Interesting issue. Can you explain in a little more detail about your network. Do you have a DHCP server running on a Windows Server, or simply a router handing out DHCP IP addresses.
I'm wondering if the DHCP server is being confused by Windows 7 IPv6 DHCP Discover Packets or DHCP request packets. You could test this by turning off IPv6 in the properties of the network adapter on the Win 7 machines.
You might also take a look at any third party software running on the machines, I have found some mention of third party firewall software drivers causing similar issues.
If it's a Windows server providing DHCP you might take a look at this article http://technet.microsoft.com/en-us/library/cc779267(WS.10).aspx
A quick and dirty work around of course would be to turn off the DHCP client service on the machine and manually assign static values for the IP address configuration, either outside of your current scope, or create a couple reservations for the two problem machines within the scope. Certainly not ideal, but a temporary work around.
If they have multiple network interface cards, you probably should also disable the one(s) you are not using as multi-homed DHCP clients can cause this sort of thing.
I agree you should manually assign IP addresses to the corresponding MAC addresses within the DHCP config, for these faulty PCs; that's what I do due to some other reasons, and it worked fine so far with Windows 7.
Also this issue reminds me of a previous post where DHCP was also -potentially- conflicting with Win7. I'm interested to hear about the answer
I am using a 2003R2 server for DHCP, when I put my windows7 32bit, windows7 64bit, or 2008 server on the network the DHCP fills with BAD_ADDRESS messages. Only these three units are acting up. I turned off IPv6 days ago.
My DHCP server issues addresses for 192.168.2.xxx, an I have over 70 free address to work with. I have a statis network for printer and servers, 192.168.10.xxx. There are a number of subnets used for wireless devices that have there IP's assigned by a Cisco Router. But those networks do not work on our hardwired inforstructure.
When I assigned a static IP address, I still recieved an address conflict error. I am starting to wonder if a recent update has caused this issue.
I have read cc779267(WS.10) and I am not seeing an issue with the DHCP server.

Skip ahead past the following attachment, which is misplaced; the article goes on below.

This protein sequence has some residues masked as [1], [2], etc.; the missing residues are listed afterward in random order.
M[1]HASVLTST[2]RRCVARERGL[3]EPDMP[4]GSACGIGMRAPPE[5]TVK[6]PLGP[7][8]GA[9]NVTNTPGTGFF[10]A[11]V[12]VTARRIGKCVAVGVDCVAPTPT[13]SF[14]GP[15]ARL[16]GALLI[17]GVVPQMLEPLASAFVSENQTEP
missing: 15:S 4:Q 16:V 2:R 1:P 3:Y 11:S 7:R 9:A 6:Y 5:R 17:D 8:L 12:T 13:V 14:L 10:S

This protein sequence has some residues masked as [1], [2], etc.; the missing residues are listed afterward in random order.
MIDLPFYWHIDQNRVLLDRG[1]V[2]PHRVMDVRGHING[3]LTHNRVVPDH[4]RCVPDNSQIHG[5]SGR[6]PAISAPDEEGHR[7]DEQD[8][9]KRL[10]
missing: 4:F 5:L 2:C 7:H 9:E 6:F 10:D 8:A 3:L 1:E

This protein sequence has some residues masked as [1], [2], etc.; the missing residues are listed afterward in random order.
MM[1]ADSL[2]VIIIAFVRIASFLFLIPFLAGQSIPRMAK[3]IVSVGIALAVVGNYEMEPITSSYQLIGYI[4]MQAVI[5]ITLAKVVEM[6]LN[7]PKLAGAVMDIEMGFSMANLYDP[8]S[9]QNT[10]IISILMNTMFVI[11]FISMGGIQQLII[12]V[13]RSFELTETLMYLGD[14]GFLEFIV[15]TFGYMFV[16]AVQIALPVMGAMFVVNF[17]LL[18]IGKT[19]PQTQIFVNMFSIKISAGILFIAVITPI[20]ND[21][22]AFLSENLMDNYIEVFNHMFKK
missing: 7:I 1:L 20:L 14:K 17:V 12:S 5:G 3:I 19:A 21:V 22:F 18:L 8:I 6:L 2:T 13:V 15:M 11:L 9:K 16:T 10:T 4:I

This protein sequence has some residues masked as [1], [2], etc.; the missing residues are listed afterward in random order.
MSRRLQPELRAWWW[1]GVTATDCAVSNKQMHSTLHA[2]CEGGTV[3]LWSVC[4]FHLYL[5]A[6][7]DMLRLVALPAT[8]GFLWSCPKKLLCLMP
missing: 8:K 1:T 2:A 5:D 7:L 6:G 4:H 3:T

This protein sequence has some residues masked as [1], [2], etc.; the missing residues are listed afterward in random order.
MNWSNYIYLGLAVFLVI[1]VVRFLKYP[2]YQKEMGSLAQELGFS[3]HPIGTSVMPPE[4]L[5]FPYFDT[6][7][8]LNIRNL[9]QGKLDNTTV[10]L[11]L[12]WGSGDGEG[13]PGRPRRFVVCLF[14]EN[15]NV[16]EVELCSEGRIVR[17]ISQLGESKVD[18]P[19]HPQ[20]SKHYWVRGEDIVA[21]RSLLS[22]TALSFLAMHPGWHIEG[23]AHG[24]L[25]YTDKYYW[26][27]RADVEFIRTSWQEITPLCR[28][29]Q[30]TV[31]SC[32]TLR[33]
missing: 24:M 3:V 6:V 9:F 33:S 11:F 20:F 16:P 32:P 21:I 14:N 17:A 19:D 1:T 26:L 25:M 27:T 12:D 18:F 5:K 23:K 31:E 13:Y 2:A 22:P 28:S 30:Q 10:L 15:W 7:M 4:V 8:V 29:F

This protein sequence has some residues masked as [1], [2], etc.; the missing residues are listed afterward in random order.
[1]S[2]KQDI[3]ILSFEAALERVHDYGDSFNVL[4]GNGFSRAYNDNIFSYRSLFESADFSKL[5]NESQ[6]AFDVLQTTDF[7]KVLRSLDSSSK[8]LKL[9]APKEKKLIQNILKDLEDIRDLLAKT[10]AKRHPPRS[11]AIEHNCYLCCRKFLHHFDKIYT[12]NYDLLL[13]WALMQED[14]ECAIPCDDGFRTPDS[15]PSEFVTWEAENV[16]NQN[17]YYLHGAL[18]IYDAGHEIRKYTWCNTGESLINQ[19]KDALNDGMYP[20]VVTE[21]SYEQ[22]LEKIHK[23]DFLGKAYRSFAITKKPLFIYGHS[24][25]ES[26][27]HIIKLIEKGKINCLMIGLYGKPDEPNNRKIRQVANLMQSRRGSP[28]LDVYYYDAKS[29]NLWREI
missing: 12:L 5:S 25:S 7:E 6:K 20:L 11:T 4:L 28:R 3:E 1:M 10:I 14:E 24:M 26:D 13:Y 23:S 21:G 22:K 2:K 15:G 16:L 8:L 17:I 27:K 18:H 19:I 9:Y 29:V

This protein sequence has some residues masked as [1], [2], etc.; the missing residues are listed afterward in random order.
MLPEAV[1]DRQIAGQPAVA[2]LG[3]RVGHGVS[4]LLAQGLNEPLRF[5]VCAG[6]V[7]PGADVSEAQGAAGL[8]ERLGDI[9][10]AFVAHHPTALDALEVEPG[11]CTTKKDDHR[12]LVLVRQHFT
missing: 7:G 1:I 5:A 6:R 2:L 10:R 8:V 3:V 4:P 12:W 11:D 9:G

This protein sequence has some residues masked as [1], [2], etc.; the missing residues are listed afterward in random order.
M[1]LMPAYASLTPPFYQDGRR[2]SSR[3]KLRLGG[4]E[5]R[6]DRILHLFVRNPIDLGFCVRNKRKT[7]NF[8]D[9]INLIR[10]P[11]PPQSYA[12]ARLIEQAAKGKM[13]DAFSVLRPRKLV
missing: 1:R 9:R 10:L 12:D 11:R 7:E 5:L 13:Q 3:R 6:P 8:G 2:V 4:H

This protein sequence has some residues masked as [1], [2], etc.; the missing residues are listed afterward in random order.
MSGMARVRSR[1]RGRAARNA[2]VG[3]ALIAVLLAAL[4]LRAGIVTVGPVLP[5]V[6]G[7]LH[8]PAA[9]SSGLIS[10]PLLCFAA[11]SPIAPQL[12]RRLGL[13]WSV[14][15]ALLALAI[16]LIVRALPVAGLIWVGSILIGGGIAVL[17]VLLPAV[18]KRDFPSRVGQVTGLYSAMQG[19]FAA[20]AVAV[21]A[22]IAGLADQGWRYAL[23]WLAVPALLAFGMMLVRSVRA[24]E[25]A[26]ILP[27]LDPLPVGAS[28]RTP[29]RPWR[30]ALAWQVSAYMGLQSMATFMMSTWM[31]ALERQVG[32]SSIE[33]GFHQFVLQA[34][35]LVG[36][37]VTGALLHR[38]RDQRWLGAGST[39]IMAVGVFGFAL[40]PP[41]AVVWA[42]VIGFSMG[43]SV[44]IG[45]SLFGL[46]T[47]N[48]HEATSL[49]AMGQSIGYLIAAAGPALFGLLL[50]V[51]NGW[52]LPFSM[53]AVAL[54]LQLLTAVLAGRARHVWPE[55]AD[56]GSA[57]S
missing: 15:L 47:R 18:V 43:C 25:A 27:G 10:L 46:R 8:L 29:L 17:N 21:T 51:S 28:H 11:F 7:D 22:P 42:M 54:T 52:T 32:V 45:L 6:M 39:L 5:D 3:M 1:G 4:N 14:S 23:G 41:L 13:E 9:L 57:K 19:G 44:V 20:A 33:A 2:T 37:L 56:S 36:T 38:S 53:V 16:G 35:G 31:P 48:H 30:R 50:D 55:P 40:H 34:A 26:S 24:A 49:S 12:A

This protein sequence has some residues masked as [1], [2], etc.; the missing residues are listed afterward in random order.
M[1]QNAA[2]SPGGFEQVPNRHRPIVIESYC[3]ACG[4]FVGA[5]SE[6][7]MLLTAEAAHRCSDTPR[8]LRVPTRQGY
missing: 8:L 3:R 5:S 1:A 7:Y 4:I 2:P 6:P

I have read similar issues when using multiple interfaces (multihomed) on a single PC, hence single DHCP client. Briefly speaking, the PC tends to reply to DHCP's ICMP requests using the main interface instead of the corresponding one. Obviously, this leads to bad_address codes on the server.
Also, it is worth checking the MAC addresses for all these PCs, just in case some are redundant... I know they are supposed to be unique and static, however it is possible to modify a MAC address, although that is usually done on purpose...
Last option is to dump DHCP traffic and see what really happens between the server and the client, leading to a BAD_ADDRESS code.
Since you have a 2008 server available on the network, have you considered moving the DHCP Server service role, to the 2008 Server machine, I know it's not the solution, you're looking for and possibly not a solution at all, just an option. I know that we've seen and discussed issues with Windows 7 communications with a 2003 server, being used as a print server and the issues seemed to revolve around something relatively new from Microsoft called, "Asynchronous RPC"
you can google it and maybe get some understanding, but basically it's intended to speed up communications between Windows 7 clients and 2008 and 2008r2 servers. That particular issue for that member was to move his print server to a 2008 server on his network and the problem disappeared. Again not sure that this is an issue in your specfic case, just thought I might throw it out there for your consideration.